(there's a reason why Apple tends to either delay products or take away features - when they deliver something that they describe as powerful or impressive or "magical", they truly believe it themselves).

If you haven't seen Steve Jobs' interview at D8, watch it. Forgetting all about the conversation about AT&T, sex, Flash and Google, there's a very interesting part about what he found when he returned to Apple 12 years ago. To summarize, he found a lot of amazing and skilled developers and he asked them "why are you still here?". The common response was that they had "six-color blood", a term that throws back to the second Apple logo. Some might say that kind of passion is more of a tear-jerky look back at history, although we have certainly seen what Apple has done since then.

End of Sidebar

I would rather have a passionate programmer or consultant than anything else. When I first meet a consultant on a job, I ask what areas of work do they "love". When asked, I'm always pretty much a "data-head" - I love data and turning it into information. Others love pure coding; others refactoring, etc - why someone who loves one area would bother taking on the responsibility of another area distresses me - because it means that there is one less person who cares about the project.

Even in a hard economy, such as this one, where people are struggling to find work, and perhaps even more importantly in such an economy, is passion necessary. You have to find a job, you have to get work - if you get it, at least be excited or passionate about it. If you don't want to do it, then get out of the way. Recently, I started at a client site with a colleague of mine. While I was consulting directly for myself, he was consulting through a parent company. While his other workload was hard, he immediately saw that he couldn't do a good job at the client site because he just wasn't interested in delivering the type of solution they wanted. He left the job within two weeks. The client may have lost money during those two weeks - but at least they weren't stuck with someone who didn't care about what they were delivering.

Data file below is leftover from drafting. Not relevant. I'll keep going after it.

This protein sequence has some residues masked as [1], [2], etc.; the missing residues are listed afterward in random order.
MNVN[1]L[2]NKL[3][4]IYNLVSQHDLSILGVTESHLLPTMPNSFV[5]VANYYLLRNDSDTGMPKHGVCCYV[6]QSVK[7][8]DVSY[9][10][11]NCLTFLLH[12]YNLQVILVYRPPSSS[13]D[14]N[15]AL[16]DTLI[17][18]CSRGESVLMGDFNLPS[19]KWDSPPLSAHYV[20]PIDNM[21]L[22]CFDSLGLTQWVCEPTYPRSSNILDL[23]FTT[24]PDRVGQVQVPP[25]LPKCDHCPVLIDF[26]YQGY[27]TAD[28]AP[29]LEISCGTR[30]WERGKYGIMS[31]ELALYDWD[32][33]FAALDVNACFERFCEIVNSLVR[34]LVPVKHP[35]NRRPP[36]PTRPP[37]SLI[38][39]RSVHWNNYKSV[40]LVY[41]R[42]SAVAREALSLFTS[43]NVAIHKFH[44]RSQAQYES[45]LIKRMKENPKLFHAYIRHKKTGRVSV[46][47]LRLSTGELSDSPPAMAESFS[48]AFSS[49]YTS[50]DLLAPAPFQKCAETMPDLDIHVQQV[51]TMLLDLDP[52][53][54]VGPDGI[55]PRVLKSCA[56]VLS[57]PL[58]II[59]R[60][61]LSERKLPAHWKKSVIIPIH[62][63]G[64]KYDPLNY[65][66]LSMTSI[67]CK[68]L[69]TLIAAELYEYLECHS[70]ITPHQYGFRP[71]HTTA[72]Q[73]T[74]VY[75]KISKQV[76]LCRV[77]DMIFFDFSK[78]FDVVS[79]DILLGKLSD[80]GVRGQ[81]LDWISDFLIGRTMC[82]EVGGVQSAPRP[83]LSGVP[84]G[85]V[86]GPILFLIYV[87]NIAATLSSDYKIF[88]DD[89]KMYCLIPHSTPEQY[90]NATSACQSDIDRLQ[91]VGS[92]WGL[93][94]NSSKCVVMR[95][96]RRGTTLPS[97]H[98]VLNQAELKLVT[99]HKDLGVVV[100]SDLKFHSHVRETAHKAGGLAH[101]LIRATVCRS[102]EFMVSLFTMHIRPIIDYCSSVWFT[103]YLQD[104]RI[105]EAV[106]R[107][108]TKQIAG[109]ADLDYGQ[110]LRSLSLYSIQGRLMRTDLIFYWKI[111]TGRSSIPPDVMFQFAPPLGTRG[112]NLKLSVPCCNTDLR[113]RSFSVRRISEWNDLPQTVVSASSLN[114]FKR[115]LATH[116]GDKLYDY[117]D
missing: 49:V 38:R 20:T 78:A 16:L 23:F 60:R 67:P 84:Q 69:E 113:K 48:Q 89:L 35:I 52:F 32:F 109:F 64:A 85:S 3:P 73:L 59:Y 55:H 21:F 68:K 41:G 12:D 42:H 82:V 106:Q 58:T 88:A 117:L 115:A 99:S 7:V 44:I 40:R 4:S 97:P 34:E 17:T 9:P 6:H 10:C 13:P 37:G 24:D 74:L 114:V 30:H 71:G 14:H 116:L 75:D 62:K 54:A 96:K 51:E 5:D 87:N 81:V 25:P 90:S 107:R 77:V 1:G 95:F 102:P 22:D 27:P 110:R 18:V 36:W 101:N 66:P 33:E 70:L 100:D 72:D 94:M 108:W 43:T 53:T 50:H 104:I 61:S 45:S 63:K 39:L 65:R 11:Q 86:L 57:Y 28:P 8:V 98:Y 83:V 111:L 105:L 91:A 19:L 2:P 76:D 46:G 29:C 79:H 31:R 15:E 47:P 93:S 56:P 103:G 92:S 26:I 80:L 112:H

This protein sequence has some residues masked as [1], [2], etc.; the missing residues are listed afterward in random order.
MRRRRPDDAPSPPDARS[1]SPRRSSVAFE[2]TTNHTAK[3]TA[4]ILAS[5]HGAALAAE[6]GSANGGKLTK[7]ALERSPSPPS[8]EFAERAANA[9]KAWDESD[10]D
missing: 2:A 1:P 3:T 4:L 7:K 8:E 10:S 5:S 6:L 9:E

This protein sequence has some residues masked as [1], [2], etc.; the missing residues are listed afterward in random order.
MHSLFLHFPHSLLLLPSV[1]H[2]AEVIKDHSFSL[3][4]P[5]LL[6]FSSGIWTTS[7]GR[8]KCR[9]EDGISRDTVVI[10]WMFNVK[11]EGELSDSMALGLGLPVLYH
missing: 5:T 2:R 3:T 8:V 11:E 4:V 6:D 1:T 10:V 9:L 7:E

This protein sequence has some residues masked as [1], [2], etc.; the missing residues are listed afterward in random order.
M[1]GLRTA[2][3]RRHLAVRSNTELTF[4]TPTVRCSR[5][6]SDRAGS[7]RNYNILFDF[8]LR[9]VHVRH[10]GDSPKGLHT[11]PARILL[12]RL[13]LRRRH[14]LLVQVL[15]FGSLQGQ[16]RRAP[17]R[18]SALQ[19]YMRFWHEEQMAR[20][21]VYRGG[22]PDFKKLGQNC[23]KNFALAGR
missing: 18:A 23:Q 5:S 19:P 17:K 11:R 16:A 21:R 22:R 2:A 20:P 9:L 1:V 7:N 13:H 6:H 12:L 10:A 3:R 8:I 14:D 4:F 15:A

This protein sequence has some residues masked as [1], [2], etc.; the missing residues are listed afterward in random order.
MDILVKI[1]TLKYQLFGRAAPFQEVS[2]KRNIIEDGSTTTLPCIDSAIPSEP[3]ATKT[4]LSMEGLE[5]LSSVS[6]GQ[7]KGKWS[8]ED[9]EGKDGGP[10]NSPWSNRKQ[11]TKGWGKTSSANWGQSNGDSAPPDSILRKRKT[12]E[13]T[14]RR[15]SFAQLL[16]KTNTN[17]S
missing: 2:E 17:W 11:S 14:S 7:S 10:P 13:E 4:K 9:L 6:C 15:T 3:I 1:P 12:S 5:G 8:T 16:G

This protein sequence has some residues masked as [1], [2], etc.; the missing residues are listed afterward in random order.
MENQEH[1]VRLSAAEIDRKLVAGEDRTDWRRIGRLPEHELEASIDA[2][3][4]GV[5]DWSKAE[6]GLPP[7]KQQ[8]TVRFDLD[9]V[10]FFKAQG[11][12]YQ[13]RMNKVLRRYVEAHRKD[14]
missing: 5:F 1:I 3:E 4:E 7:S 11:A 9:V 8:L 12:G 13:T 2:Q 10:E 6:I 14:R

Early in my career, I was at a company working with a team of about 4 or 5 other guys and while I was likely third in terms of being there, I was by no means the most computer-educated or technically knowledgeable. But we all had our areas that we had to work on, and there was one section that was taking longer than the others. The guy working on it had his masters in Computer engineering but just wasn't into it. He would stare at the screen and it just didn't make sense, like the Matrix falling down in front of him. What was a relatively simple task was not getting completed. At one point, I even said "I can't think for you". The project wasn't something that I had started but it was the job at hand - it had to get done and I was intent on getting it done. I was, coming back to my first story, "intense".

I refuse to apologize for my intensity or passion on projects. I think it does a disservice to the client and to the project itself. Yes, it might be a small project in the grand scheme of things (and what isn't - unless you're really changing the world), but it's still *your* project or *your* client. If you don't care, get out of the way and let someone who does take that role.